Marker detail: Captain George Gordon Meade image. Click for full size.
4. Marker detail: Captain George Gordon Meade
Between 1856 and 1860, Captain George Gordon Meade, an army engineer assigned to the Lighthouse Service, led the Lake Survey. During the Civil War, he commanded the Army of the Potomac and led his troops to victory at the Battle of Gettysburg.
daunting. Some 6,000 miles of shoreline were to be surveyed. (Submitted on October 1, 2018, by Cosmos Mariner of Cape Canaveral, Florida.) 
 
Categories. Industry & CommerceWaterways & Vessels
 
A New Light on the Horizon Marker (<i>tall view</i>) image. Click for full size.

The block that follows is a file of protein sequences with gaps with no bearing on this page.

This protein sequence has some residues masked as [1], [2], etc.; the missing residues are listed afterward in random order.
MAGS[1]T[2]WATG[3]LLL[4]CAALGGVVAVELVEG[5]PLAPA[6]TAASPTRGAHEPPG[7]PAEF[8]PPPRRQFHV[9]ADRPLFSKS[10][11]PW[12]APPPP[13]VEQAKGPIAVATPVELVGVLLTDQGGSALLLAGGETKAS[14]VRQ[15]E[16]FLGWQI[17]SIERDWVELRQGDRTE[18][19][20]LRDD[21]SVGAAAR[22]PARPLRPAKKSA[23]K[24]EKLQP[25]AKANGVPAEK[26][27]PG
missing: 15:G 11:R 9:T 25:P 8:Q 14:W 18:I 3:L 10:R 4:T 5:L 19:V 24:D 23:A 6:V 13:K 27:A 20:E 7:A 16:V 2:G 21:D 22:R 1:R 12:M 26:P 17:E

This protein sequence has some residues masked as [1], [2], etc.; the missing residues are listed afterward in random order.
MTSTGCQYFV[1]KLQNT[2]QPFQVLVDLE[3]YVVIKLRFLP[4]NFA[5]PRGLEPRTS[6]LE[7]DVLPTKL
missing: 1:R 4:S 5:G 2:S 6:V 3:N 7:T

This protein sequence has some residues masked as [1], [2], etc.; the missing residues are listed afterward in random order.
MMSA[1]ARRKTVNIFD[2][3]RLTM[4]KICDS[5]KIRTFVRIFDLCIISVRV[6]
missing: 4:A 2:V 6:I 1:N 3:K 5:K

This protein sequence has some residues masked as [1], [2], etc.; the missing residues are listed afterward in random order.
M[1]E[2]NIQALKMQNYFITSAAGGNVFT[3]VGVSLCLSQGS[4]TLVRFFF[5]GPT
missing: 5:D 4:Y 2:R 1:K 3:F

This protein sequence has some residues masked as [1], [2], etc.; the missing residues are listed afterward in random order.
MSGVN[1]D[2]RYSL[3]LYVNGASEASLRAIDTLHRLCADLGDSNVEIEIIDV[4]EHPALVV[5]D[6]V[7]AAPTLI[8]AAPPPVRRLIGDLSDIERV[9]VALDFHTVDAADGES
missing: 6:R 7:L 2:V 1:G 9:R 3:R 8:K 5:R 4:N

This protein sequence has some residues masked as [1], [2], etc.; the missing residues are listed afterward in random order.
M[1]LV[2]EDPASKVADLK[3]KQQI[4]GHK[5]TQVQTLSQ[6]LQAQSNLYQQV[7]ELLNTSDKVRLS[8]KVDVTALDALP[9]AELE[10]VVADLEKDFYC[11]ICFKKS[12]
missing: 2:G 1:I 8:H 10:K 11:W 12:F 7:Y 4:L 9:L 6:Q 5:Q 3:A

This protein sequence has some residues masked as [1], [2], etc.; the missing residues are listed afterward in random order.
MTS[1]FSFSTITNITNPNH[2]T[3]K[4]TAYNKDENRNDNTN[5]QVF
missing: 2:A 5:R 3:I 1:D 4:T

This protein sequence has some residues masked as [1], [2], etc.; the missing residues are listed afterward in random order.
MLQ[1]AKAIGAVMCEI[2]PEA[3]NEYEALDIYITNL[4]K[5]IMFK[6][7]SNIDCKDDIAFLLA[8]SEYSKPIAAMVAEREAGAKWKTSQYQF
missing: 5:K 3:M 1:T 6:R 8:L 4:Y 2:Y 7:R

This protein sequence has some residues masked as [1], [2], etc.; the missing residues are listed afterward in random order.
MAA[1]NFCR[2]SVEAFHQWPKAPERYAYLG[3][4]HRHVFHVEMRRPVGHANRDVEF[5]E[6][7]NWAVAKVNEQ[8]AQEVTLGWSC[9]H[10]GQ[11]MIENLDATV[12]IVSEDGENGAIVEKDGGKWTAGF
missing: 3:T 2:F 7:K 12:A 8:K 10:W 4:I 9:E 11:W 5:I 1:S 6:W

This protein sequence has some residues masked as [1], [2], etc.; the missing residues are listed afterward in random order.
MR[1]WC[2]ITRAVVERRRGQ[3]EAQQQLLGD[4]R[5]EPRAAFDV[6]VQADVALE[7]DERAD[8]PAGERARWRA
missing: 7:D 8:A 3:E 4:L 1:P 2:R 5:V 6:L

By Cosmos Mariner, July 24, 2018
5. A New Light on the Horizon Marker (tall view)
A New Light on the Horizon Marker (<i>wide view; Tawas Lighthouse in background</i>) image. Click for full size.
By Cosmos Mariner, July 24, 2018
6. A New Light on the Horizon Marker (wide view; Tawas Lighthouse in background)
 
 
Credits. This page was last revised on October 3, 2018. This page originally submitted on September 29, 2018, by Cosmos Mariner of Cape Canaveral, Florida. This page has been viewed 31 times since then. Photos:   1, 2, 3, 4, 5, 6. submitted on October 1, 2018, by Cosmos Mariner of Cape Canaveral, Florida. • Bill Pfingsten was the editor who published this page.